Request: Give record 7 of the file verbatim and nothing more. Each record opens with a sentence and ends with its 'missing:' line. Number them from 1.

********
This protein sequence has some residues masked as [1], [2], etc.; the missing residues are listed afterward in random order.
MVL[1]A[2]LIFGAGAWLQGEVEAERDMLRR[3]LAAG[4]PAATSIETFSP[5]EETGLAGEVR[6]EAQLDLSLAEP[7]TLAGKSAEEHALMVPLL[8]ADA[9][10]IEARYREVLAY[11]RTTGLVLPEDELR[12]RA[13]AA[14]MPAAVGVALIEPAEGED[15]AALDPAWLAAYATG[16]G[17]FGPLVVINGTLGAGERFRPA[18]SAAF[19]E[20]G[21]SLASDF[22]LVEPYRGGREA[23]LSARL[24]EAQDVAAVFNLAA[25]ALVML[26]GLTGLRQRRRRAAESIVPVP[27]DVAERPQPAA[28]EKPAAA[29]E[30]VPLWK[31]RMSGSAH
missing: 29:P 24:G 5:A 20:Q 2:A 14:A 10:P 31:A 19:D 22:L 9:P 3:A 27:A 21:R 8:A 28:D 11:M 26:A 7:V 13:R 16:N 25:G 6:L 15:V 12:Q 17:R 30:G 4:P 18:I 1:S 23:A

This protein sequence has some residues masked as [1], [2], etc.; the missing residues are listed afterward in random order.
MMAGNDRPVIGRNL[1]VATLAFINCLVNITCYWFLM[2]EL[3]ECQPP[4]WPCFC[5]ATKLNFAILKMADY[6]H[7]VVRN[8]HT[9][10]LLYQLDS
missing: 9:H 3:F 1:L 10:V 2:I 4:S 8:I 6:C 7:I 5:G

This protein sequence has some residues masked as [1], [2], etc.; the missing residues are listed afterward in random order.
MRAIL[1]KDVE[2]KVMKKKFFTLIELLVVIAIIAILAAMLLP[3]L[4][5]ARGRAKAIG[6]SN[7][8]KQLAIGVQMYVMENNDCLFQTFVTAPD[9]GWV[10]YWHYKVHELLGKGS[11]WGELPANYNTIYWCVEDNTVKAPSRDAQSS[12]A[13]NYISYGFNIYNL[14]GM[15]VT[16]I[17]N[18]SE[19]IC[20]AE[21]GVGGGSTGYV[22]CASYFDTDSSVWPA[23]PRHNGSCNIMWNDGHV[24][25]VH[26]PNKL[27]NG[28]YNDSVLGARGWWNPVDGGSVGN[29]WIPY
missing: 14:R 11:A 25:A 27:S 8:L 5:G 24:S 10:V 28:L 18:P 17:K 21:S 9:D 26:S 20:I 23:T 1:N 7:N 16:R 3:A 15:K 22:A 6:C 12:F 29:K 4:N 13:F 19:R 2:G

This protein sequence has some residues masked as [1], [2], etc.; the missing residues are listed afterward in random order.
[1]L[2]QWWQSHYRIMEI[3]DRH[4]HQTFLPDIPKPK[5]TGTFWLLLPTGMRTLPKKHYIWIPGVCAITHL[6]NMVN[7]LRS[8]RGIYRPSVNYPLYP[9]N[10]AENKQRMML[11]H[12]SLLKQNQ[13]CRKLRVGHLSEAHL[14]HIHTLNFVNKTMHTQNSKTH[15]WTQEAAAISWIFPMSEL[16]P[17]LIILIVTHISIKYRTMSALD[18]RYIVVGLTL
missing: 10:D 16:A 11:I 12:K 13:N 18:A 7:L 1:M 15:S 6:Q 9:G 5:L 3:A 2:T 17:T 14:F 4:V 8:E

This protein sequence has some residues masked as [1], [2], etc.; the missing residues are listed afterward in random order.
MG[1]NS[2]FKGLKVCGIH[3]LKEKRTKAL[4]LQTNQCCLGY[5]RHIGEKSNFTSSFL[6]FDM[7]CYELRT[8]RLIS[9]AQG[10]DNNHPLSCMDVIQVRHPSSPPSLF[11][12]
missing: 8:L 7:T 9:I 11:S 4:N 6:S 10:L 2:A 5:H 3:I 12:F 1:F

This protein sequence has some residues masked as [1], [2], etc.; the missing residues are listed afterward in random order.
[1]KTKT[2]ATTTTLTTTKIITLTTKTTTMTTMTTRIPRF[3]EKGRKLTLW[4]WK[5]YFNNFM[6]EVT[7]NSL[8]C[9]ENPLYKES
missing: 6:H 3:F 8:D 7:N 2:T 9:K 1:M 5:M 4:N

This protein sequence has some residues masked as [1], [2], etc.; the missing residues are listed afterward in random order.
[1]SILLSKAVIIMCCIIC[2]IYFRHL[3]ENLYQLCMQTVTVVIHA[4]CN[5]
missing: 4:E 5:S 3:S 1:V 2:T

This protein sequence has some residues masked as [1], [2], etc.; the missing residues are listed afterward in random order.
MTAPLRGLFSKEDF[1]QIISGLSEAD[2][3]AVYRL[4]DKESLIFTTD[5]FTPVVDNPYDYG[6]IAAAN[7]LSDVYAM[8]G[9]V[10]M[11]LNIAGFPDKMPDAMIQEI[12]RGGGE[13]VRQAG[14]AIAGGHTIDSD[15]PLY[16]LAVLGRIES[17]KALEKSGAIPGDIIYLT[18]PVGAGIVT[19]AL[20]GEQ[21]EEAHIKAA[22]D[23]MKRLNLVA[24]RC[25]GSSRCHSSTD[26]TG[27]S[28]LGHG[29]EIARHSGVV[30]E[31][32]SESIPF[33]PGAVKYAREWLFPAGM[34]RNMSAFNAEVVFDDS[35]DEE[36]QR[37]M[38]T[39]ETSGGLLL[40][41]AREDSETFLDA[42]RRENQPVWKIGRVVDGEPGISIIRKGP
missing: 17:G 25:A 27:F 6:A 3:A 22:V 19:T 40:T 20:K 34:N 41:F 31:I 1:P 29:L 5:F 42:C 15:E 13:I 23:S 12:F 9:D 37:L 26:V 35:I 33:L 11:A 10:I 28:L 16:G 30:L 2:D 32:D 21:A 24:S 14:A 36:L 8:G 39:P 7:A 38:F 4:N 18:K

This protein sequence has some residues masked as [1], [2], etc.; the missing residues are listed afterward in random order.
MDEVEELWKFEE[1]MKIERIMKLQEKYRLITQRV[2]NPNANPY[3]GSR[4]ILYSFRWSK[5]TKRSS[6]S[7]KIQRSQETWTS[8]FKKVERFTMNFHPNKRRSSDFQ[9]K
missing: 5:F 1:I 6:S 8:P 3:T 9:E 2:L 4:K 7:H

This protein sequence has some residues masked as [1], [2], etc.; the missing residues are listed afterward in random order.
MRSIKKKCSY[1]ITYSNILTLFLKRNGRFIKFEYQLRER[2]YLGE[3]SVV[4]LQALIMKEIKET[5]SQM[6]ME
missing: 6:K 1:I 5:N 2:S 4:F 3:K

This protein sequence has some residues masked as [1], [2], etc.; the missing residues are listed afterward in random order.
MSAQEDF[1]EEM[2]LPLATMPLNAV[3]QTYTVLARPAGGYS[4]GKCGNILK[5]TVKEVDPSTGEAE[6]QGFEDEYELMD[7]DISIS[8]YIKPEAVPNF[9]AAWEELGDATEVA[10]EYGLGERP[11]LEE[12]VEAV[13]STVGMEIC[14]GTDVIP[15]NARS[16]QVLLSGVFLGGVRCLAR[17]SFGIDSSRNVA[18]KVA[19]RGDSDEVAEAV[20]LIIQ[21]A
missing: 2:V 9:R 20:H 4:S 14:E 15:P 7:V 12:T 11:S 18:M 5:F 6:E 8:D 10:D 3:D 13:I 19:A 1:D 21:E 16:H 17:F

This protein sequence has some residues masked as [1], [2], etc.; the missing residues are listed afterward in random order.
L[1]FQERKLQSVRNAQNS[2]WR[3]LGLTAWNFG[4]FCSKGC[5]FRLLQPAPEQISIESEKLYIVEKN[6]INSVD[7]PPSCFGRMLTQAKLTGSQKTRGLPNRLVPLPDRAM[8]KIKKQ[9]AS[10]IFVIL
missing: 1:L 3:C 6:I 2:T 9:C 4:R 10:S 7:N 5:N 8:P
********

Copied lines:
This protein sequence has some residues masked as [1], [2], etc.; the missing residues are listed afterward in random order.
[1]SILLSKAVIIMCCIIC[2]IYFRHL[3]ENLYQLCMQTVTVVIHA[4]CN[5]
missing: 4:E 5:S 3:S 1:V 2:T